Jules Verne's novels are well known for foreseeing the future, but one of his most famous works is deeply grounded in the 19th century. Published in 1873, "Around the World in 80 Days" shook that very world. For those who lived under a rock for the last 150 years, the book tells of a man, Phileas Fogg, who makes a bet that he can, well, go around the world in 80 days.
(As an aside, we were quite disappointed when we read "80 Days" as kids. We expected epic adventure, but were treated to a tedious travelogue. But we digress.)
The fictional Fogg had many real-life followers and imitators. The most widely-known today is probably Nellie Bly, the American woman who bettered Verne's novel by a good eight days. There were many others.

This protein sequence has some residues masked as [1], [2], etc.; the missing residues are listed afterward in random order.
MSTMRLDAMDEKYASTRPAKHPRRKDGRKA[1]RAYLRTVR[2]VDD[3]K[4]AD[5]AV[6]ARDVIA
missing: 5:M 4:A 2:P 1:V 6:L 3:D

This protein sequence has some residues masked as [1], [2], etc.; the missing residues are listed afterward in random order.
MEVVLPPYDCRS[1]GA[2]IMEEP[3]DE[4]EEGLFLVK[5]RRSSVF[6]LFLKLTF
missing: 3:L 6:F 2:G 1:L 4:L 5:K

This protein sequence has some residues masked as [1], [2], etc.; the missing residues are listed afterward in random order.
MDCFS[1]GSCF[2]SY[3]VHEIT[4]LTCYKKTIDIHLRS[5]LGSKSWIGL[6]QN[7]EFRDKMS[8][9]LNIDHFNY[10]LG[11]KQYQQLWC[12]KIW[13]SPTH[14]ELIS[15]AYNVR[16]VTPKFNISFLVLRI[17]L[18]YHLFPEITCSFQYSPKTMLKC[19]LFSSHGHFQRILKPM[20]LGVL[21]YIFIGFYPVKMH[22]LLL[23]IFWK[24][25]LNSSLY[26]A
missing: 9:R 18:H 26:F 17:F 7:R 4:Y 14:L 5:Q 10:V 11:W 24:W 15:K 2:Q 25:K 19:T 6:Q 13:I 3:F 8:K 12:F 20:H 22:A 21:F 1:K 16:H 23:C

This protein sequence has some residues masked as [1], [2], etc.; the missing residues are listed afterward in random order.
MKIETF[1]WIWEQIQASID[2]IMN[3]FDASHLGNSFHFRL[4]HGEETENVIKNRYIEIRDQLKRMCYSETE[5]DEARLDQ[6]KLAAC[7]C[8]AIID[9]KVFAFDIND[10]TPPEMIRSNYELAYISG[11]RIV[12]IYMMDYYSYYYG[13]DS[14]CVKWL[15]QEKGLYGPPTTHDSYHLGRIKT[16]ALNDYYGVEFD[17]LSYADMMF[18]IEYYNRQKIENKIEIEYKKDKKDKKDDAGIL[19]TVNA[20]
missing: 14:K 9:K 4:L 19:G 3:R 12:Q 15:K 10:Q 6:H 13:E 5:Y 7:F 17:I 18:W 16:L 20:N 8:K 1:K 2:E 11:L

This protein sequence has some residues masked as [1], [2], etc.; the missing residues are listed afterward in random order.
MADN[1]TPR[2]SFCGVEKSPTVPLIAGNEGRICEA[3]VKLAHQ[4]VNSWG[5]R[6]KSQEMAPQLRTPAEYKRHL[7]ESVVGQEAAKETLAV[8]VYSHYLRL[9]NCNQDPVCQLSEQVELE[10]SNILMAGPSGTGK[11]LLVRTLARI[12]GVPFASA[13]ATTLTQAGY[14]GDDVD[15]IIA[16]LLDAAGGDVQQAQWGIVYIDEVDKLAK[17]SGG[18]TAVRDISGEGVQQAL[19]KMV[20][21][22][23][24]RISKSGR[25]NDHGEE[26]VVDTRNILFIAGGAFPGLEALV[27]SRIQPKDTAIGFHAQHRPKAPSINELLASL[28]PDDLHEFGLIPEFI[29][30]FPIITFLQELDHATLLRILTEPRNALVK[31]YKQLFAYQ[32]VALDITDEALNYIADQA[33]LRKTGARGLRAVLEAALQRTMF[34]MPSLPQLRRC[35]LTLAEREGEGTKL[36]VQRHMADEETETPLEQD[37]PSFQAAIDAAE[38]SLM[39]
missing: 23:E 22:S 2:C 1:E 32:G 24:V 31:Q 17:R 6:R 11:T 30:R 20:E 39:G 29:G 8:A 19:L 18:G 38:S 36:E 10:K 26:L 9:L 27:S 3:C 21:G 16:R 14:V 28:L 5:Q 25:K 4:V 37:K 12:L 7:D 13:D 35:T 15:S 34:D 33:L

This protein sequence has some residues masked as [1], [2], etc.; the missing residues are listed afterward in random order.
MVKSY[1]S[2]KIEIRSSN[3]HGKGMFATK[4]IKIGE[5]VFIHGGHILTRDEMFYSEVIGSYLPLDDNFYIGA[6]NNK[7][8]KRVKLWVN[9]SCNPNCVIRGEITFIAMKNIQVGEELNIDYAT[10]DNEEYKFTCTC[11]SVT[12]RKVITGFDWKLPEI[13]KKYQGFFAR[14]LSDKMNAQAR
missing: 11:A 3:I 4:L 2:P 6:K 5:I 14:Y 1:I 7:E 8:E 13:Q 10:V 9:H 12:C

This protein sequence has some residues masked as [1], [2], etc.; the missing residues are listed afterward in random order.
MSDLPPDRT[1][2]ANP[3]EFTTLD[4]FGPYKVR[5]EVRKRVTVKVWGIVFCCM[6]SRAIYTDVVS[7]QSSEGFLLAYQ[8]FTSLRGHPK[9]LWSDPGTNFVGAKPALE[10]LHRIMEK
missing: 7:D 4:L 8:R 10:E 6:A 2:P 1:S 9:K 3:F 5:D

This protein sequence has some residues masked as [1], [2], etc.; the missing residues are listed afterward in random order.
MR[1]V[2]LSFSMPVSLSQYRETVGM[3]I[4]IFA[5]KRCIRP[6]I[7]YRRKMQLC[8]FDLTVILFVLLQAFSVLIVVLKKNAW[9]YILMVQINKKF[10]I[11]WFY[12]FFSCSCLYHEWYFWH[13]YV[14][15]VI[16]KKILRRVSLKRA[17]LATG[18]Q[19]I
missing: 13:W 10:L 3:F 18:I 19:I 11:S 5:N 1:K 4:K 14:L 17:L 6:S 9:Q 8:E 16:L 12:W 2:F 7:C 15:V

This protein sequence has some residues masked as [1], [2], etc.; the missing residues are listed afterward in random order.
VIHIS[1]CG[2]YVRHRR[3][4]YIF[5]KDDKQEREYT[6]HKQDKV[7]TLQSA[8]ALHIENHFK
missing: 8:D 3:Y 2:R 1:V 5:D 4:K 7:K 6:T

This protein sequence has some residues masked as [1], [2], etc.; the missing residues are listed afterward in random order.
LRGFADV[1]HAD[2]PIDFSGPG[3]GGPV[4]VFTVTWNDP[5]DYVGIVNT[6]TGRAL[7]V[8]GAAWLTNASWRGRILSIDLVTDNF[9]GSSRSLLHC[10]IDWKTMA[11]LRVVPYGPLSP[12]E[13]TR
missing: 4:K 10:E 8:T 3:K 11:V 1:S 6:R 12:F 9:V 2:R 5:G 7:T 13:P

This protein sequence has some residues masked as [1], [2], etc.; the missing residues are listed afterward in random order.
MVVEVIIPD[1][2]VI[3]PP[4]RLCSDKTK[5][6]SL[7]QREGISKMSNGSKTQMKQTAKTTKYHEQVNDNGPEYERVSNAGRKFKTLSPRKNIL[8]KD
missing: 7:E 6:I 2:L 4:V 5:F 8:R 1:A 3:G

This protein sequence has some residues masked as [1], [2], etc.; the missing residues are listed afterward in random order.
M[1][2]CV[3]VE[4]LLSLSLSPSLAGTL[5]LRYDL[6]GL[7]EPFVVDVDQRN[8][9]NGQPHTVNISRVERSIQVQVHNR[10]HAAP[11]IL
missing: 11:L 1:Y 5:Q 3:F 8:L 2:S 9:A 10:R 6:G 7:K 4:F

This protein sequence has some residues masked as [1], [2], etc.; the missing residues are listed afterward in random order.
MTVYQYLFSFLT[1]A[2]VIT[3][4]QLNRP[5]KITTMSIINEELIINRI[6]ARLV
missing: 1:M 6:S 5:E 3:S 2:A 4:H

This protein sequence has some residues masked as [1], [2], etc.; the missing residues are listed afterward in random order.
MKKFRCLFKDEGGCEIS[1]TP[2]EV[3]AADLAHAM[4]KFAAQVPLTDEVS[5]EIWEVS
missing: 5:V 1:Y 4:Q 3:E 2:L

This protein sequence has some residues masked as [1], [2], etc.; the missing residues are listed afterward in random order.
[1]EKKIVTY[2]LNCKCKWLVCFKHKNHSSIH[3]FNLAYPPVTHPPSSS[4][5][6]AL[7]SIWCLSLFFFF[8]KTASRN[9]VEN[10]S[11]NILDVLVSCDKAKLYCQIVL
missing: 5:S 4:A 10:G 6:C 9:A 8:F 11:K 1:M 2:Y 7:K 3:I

Not that well-known is Annie Kopchovsky. Like Fogg, she also circumnavigated the world on a bet, doing so to win $5,000. What made her trip more difficult was that she had to do so on a bicycle. Wearing bloomers and armed with a revolver, Annie made it around in 15 months.
So why is this profile titled not Annie Kopchovsky, but Annie Londonderry? She changed her name for the trip to sponsor the Londonderry bottled water company.
Changing a name for corporate sponsorship? Verne was not the only one who foresaw the future...